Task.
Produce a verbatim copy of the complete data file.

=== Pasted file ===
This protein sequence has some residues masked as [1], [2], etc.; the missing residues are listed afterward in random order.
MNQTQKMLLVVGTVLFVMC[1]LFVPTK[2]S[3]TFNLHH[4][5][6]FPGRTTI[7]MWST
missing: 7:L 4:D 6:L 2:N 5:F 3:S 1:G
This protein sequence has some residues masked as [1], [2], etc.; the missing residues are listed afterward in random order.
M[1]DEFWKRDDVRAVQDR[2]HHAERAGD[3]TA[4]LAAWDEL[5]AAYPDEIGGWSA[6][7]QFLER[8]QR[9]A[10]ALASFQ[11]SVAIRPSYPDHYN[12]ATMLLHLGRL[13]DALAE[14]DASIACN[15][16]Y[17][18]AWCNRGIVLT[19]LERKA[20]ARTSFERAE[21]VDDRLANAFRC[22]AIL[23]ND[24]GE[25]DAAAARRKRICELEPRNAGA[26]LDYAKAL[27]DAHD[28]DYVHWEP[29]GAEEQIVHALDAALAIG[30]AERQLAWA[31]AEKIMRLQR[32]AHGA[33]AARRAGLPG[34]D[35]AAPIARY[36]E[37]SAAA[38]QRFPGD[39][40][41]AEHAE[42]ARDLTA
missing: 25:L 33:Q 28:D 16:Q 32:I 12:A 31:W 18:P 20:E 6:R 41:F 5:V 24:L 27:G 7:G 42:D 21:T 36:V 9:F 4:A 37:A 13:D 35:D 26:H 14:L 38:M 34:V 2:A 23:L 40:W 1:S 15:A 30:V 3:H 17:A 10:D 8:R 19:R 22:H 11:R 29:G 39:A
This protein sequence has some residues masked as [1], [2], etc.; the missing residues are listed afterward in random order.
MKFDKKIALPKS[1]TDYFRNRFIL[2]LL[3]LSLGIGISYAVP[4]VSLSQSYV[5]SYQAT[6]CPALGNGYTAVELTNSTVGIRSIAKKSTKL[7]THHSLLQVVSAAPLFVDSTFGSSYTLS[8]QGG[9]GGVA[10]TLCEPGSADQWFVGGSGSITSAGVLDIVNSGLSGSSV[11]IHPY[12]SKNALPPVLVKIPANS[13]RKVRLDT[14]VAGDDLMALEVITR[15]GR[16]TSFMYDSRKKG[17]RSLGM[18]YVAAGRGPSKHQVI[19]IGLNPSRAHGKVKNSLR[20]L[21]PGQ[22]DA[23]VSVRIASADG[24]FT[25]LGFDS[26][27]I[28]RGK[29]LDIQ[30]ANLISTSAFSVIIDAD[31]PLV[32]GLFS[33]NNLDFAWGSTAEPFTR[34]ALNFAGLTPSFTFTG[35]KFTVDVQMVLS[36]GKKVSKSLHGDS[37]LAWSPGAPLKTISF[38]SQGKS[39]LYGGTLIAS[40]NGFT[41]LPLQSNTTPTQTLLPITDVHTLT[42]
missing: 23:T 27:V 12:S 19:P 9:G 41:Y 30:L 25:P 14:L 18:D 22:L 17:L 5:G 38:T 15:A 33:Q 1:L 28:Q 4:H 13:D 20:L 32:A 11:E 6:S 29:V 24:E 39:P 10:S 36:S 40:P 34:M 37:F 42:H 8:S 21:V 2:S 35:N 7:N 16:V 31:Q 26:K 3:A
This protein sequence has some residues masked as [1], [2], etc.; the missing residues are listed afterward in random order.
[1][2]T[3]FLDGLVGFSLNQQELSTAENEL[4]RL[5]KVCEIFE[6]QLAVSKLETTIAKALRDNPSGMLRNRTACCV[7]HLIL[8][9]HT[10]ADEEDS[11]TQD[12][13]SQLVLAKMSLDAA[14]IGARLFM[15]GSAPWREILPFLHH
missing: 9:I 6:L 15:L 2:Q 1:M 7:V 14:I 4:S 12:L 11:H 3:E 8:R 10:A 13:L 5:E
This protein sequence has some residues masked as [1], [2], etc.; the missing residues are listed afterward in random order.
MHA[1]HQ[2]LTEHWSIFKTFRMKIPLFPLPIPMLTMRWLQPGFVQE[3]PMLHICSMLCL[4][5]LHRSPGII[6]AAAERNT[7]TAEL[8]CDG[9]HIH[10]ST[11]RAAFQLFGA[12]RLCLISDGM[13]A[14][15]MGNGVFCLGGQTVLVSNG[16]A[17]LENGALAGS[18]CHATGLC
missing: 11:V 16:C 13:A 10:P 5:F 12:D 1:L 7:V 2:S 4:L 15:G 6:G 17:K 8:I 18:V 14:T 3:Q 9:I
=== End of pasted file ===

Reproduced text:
This protein sequence has some residues masked as [1], [2], etc.; the missing residues are listed afterward in random order.
MNQTQKMLLVVGTVLFVMC[1]LFVPTK[2]S[3]TFNLHH[4][5][6]FPGRTTI[7]MWST
missing: 7:L 4:D 6:L 2:N 5:F 3:S 1:G
This protein sequence has some residues masked as [1], [2], etc.; the missing residues are listed afterward in random order.
M[1]DEFWKRDDVRAVQDR[2]HHAERAGD[3]TA[4]LAAWDEL[5]AAYPDEIGGWSA[6][7]QFLER[8]QR[9]A[10]ALASFQ[11]SVAIRPSYPDHYN[12]ATMLLHLGRL[13]DALAE[14]DASIACN[15][16]Y[17][18]AWCNRGIVLT[19]LERKA[20]ARTSFERAE[21]VDDRLANAFRC[22]AIL[23]ND[24]GE[25]DAAAARRKRICELEPRNAGA[26]LDYAKAL[27]DAHD[28]DYVHWEP[29]GAEEQIVHALDAALAIG[30]AERQLAWA[31]AEKIMRLQR[32]AHGA[33]AARRAGLPG[34]D[35]AAPIARY[36]E[37]SAAA[38]QRFPGD[39][40][41]AEHAE[42]ARDLTA
missing: 25:L 33:Q 28:D 16:Q 32:I 12:A 31:W 18:P 20:E 6:R 41:F 5:V 24:L 27:G 7:G 42:D 21:T 36:V 9:F 4:A 37:A 13:D 35:D 26:H 14:L 38:M 34:V 2:A 23:L 40:W 1:S 15:A 30:V 3:H 17:A 10:D 8:R 19:R 22:H 11:R 29:G 39:A
This protein sequence has some residues masked as [1], [2], etc.; the missing residues are listed afterward in random order.
MKFDKKIALPKS[1]TDYFRNRFIL[2]LL[3]LSLGIGISYAVP[4]VSLSQSYV[5]SYQAT[6]CPALGNGYTAVELTNSTVGIRSIAKKSTKL[7]THHSLLQVVSAAPLFVDSTFGSSYTLS[8]QGG[9]GGVA[10]TLCEPGSADQWFVGGSGSITSAGVLDIVNSGLSGSSV[11]IHPY[12]SKNALPPVLVKIPANS[13]RKVRLDT[14]VAGDDLMALEVITR[15]GR[16]TSFMYDSRKKG[17]RSLGM[18]YVAAGRGPSKHQVI[19]IGLNPSRAHGKVKNSLR[20]L[21]PGQ[22]DA[23]VSVRIASADG[24]FT[25]LGFDS[26][27]I[28]RGK[29]LDIQ[30]ANLISTSAFSVIIDAD[31]PLV[32]GLFS[33]NNLDFAWGSTAEPFTR[34]ALNFAGLTPSFTFTG[35]KFTVDVQMVLS[36]GKKVSKSLHGDS[37]LAWSPGAPLKTISF[38]SQGKS[39]LYGGTLIAS[40]NGFT[41]LPLQSNTTPTQTLLPITDVHTLT[42]
missing: 23:T 27:V 12:S 19:P 9:G 41:Y 30:L 25:P 14:L 18:D 22:L 17:L 5:G 38:T 15:A 33:Q 1:L 28:Q 4:H 13:D 20:L 32:A 11:E 6:S 29:V 24:E 39:P 10:S 36:S 40:P 34:M 37:F 42:H 8:S 21:V 2:S 35:N 7:N 16:V 31:Q 26:K 3:A
This protein sequence has some residues masked as [1], [2], etc.; the missing residues are listed afterward in random order.
[1][2]T[3]FLDGLVGFSLNQQELSTAENEL[4]RL[5]KVCEIFE[6]QLAVSKLETTIAKALRDNPSGMLRNRTACCV[7]HLIL[8][9]HT[10]ADEEDS[11]TQD[12][13]SQLVLAKMSLDAA[14]IGARLFM[15]GSAPWREILPFLHH
missing: 9:I 6:L 15:L 2:Q 1:M 7:V 14:I 4:S 12:L 11:H 3:E 8:R 10:A 13:L 5:E
This protein sequence has some residues masked as [1], [2], etc.; the missing residues are listed afterward in random order.
MHA[1]HQ[2]LTEHWSIFKTFRMKIPLFPLPIPMLTMRWLQPGFVQE[3]PMLHICSMLCL[4][5]LHRSPGII[6]AAAERNT[7]TAEL[8]CDG[9]HIH[10]ST[11]RAAFQLFGA[12]RLCLISDGM[13]A[14][15]MGNGVFCLGGQTVLVSNG[16]A[17]LENGALAGS[18]CHATGLC
missing: 11:V 16:C 13:A 10:P 5:F 12:D 1:L 7:V 2:S 4:L 15:G 6:G 17:K 8:I 18:V 14:T 3:Q 9:I